Gilad Shalit

Israel ponders missed chance over Ron Arad

By Anshel Pfeffer, September 10, 2009

The basic facts are not new. Israel’s intelligence services have believed for some time that Ron Arad, the Israel Air Force navigator who was taken prisoner in Lebanon 23 years ago, died in captivity over a decade ago. But the new details of the failed efforts to release him were published this week, and in this there is a chilling resemblance to the current situation of Gilad Shalit.


'For the POWs who return, captivity is never ending'

By Anshel Pfeffer, September 3, 2009

Israel is experienced in treating its prisoners of war when they return home, but may still find it hard to help Gilad Shalit adjust to freedom.

“We don’t have experience of quite these conditions that Gilad Shalit is going through,” explains Dr David Senesh, a clinical psychologist who was a POW for 40 days in Egypt following the Yom Kippur War in 1973.


Gilad Shalit hopes 'exaggerated'

By Anshel Pfeffer, September 3, 2009

Israeli leaders are playing down reports of a breakthrough in the talks over captured IDF soldier Gilad Shalit.

Meanwhile, the few details coming out from the talks in Cairo indicate that a breakthrough could be close.


New Shalit appeal

September 3, 2009

The Zionist Federation has launched a Rosh Hashanah appeal for captured soldier Gilad Shalit.

The organisation will send New Year greeting cards from the public to the International Red Cross and ask them to help pass the messages to Gilad and his parents.


Aviva Shalit: forgive us, my son

August 28, 2009

A senior Hamas official looks set to fly to Cairo shortly to approve a deal that includes the release of Gilad Shalit.

And the mother of the IDF soldier captured in June 2006, made a heartfelt plea for action with an apology to her son for “not being able to protect you”.

The trip by Hamas Politburo chief Khaled Meshal will follow efforts by German intelligence who have sent an official to Cairo to help mediate.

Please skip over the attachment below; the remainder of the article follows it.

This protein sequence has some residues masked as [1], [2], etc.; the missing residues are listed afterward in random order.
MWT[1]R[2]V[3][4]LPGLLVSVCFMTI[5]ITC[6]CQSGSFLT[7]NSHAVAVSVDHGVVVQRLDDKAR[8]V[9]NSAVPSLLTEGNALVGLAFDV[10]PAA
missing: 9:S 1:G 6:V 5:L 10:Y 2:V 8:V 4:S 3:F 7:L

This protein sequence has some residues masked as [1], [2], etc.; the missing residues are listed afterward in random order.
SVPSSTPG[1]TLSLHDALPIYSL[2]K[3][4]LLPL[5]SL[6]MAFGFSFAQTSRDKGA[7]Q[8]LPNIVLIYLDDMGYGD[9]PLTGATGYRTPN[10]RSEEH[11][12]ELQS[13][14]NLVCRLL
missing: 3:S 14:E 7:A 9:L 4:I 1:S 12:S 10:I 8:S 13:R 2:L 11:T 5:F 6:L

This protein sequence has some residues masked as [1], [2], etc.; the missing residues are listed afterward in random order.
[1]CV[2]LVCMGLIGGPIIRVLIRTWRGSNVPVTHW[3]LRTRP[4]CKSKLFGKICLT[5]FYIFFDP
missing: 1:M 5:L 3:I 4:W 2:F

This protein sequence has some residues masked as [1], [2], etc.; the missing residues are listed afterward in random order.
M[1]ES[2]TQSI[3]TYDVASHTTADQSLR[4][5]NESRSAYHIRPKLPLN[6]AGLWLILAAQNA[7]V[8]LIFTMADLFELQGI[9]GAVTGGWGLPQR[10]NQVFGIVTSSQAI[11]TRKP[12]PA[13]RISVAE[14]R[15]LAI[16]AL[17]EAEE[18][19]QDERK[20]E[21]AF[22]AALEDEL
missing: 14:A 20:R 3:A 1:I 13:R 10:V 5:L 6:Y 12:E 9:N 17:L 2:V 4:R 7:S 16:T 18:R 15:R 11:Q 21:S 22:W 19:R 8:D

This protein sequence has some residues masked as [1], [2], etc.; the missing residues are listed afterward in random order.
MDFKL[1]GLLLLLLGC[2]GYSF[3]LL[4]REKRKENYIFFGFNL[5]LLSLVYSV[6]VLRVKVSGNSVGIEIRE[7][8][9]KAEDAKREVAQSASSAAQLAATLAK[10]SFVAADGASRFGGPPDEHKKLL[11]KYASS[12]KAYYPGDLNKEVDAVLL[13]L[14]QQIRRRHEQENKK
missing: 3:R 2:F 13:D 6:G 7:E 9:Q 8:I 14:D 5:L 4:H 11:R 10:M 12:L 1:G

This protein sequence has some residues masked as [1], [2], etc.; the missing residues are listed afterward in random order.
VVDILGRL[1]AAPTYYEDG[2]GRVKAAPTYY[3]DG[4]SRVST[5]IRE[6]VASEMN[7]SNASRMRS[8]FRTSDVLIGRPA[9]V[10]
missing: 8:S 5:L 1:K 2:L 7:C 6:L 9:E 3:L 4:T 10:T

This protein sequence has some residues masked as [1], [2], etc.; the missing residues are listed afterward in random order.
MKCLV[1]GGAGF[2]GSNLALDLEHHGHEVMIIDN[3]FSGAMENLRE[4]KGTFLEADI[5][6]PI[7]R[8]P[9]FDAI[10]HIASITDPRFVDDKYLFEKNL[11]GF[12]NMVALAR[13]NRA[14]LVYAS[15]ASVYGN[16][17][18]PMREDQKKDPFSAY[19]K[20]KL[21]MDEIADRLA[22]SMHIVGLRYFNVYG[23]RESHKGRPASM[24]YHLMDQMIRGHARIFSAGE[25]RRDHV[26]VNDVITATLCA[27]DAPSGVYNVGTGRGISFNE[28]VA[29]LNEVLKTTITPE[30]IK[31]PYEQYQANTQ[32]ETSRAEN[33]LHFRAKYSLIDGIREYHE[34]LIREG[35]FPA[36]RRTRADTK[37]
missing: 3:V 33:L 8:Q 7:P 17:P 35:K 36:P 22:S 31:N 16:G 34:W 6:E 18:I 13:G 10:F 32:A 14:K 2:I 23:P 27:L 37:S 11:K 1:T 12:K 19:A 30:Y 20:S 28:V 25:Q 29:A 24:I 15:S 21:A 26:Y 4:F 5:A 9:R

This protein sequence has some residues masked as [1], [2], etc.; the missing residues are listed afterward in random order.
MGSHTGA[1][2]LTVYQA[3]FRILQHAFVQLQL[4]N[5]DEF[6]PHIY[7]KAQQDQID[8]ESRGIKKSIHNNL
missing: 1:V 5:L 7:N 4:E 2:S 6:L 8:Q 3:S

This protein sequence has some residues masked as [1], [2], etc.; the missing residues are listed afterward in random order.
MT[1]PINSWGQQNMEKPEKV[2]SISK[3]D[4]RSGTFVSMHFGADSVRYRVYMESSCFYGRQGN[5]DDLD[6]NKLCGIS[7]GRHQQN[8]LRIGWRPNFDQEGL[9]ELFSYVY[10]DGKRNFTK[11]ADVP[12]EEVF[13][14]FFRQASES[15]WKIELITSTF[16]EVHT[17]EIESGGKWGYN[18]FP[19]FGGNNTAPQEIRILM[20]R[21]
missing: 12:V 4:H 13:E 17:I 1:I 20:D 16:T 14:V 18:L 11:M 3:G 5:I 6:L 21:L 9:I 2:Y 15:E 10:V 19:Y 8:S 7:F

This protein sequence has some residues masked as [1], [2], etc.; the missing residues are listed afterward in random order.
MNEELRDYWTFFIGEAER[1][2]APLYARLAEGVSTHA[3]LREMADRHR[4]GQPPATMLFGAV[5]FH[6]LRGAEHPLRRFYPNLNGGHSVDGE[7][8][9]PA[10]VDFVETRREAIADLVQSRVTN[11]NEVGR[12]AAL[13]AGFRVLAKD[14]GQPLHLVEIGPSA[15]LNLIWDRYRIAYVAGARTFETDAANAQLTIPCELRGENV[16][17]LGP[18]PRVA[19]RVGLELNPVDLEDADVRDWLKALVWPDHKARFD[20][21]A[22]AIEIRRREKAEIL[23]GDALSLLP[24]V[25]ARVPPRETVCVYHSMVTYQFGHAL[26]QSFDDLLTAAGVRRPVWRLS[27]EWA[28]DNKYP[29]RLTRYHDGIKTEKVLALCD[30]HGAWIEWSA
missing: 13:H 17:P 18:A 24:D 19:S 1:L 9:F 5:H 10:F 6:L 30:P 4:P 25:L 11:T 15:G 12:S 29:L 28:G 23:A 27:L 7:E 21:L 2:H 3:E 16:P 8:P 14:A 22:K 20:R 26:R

Shalit is Tweeted

August 27, 2009

A Twitter campaign entitled “Tweet4Shalit” has been launched to mark the 23rd birthday of kidnapped Israeli solider Gilad Shalit. The man behind the initiative, David Appletree, said: “This appears to be the largest internet campaign of its kind for Gilad Shalit.”


Twitter campaign for Gilad Shalit

By Jessica Elgot, August 24, 2009

A Twitter campaign "Tweet4Shalit" has been launched to mark the 23rd birthday of kidnapped Israeli solider Gilad Shalit.

Organisers, including the Jewish Internet Defence Force, hope that by encouraging enough people to use the #GiladShalit hashtag at the end of every tweet they send on August 26, then Gilad Shalit will become a trending topic on the site.


Ivan Lewis on Israel visit calls for Gilad Shalit release

By Robyn Rosen, August 20, 2009

Ivan Lewis, the Middle East minister, has asked the Palestinian leadership for help in securing the release of the Israeli soldier Gilad Shalit.

Making his first visit to Israel and the territories since taking up his Foreign Office post in June, Mr Lewis spent four days in the region. The trip followed a visit to Syria and Lebanon earlier this month.

Mr Lewis, MP for Bury South, a former vice-chairman of Labour Friends of Israel and chief executive of the Manchester Jewish Federation, said his aim was to help realise the goal of a two-state solution.


Vigils held for Shalit

By Jonathan Kalmus, July 2, 2009

Vigils to raise awareness and mark the third anniversary of the capture of Israeli soldier Gilad Shalit took place in three cities.

Manchester saw the highest profile event in the city centre’s main shopping area. Organisers outside Marks & Spencer held placards and wore T-shirts calling for Gilad Shalit’s release. Members of the public were invited to sign a petition for Shalit’s release. Hundreds of people took part, while Rebecca Ryan, star of Channel 4 drama Shameless, offered her support.


Let's not forget Gilad!

June 16, 2009
See Video

A video from the pupils of an Italian elementary school who read the fairy tale written by Gilad: When the shark and the fish first met